A subsequent article in the 8 October 1915 issue (cover shown above) discusses the skills of women in the workplace and gives a commentary on an article in The Daily Telegraph. Under the title, ‘women can use heavy machine tools’, the following story appeared.

“Then why it may be asked, continues The Telegraph’s engineering correspondent, have women not been employed on this work in the past [shell making] to a greater extent than has been the case? The answer to this question simply is that engineering employers have been dubious about employing women for work that they considered heavy, as well as extraordinarily responsible. The writer of the article then shows that not only fuse making and light electrical work, but the use of heavy machine tools is quite within woman’s capacity.

The experiment, he says, has been tried in a comparatively small way in one or two factories in the Midlands and on the Clyde and in every case the results have far surpassed all expectations. The women did their work with an exactitude, thoroughness and conscientiousness that could not be excelled. They used their brains as well as their muscles in carrying out the work in the machine shop and were not slow at suggesting detail improvements which might still further increase the output.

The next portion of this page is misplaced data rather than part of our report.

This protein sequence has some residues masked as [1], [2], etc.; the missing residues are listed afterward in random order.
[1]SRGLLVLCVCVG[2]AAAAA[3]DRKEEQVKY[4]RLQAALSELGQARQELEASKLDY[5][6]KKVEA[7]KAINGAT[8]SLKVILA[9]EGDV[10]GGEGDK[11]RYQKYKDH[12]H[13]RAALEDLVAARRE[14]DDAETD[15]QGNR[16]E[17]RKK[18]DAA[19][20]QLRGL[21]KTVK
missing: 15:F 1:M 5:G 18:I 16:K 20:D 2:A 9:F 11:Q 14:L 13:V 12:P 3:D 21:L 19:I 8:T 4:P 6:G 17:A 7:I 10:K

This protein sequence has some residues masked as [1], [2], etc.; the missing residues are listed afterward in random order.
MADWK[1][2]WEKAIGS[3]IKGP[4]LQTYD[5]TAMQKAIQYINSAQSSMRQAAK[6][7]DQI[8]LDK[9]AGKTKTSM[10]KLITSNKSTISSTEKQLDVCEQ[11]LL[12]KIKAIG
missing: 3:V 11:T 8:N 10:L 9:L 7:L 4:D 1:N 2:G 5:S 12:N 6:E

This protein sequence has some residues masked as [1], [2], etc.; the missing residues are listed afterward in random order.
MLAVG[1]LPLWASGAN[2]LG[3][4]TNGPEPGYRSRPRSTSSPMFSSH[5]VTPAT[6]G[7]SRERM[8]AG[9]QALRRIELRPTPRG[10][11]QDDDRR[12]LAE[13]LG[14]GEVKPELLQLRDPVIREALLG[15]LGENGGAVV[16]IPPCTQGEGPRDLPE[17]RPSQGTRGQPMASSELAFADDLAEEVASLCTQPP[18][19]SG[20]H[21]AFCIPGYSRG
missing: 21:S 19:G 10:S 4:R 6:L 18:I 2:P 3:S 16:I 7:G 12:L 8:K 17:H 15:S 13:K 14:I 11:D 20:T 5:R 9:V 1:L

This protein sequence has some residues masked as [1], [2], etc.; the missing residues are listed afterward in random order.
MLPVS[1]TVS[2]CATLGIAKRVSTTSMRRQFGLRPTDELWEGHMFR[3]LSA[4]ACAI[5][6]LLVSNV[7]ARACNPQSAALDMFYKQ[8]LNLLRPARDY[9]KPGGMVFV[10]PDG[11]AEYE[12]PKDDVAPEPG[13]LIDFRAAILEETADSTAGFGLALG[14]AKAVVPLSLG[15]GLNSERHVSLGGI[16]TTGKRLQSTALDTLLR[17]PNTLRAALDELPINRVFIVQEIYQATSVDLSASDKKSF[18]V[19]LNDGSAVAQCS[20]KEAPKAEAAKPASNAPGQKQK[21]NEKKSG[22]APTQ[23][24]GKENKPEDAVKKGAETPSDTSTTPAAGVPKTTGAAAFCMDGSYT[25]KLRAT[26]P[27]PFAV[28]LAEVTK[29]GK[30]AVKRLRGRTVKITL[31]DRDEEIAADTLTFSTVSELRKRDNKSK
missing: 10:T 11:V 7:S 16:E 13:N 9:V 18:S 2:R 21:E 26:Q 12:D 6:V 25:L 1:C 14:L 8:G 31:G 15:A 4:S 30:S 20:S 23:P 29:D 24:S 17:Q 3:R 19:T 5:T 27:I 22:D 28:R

In fact, in one factory, where the workers consisted entirely of women, the output from the machines has far surpassed that for which they were designed, and one result of this has been that the owners of the factory have been able to achieve a larger output than they had expected.”

Change of Title

This issue of 8 October 1915 (number 122, volume 4) was the last issue under the title The Suffragette, and the following week, the title was changed to Britannia (number 1, volume 5) – cover shown below.


Celebration of the Suffragettes Today

There is already a memorial dedicated to Emmeline and Christabel Pankhurst, which stands at the entrance to Victoria Tower Gardens at the southwest corner of the Palace of Westminster, but recently several new Pankhurst statues have been announced. A statue of Sylvia Pankhurst is to be installed in Clerkenwell Green at the end of 2018 to mark 100 years since women won the right to vote. There will also be a new Emmeline Pankhurst statue, produced by Hazel Reeves, that will stand in Manchester’s St Peter’s Square and which is due to be unveiled on 8 March 2019 to mark International Women’s Day.

For those interested in finding other newspaper sources referring to the suffragettes, the British Library has a ‘suffragettes in the press’ web page (suffragettes) and it also has a web page about the campaign for women’s suffrage with links to multiple resources (campaign). The BBC also has a series of web pages which discuss the history of the women’s suffrage movement (suffrage).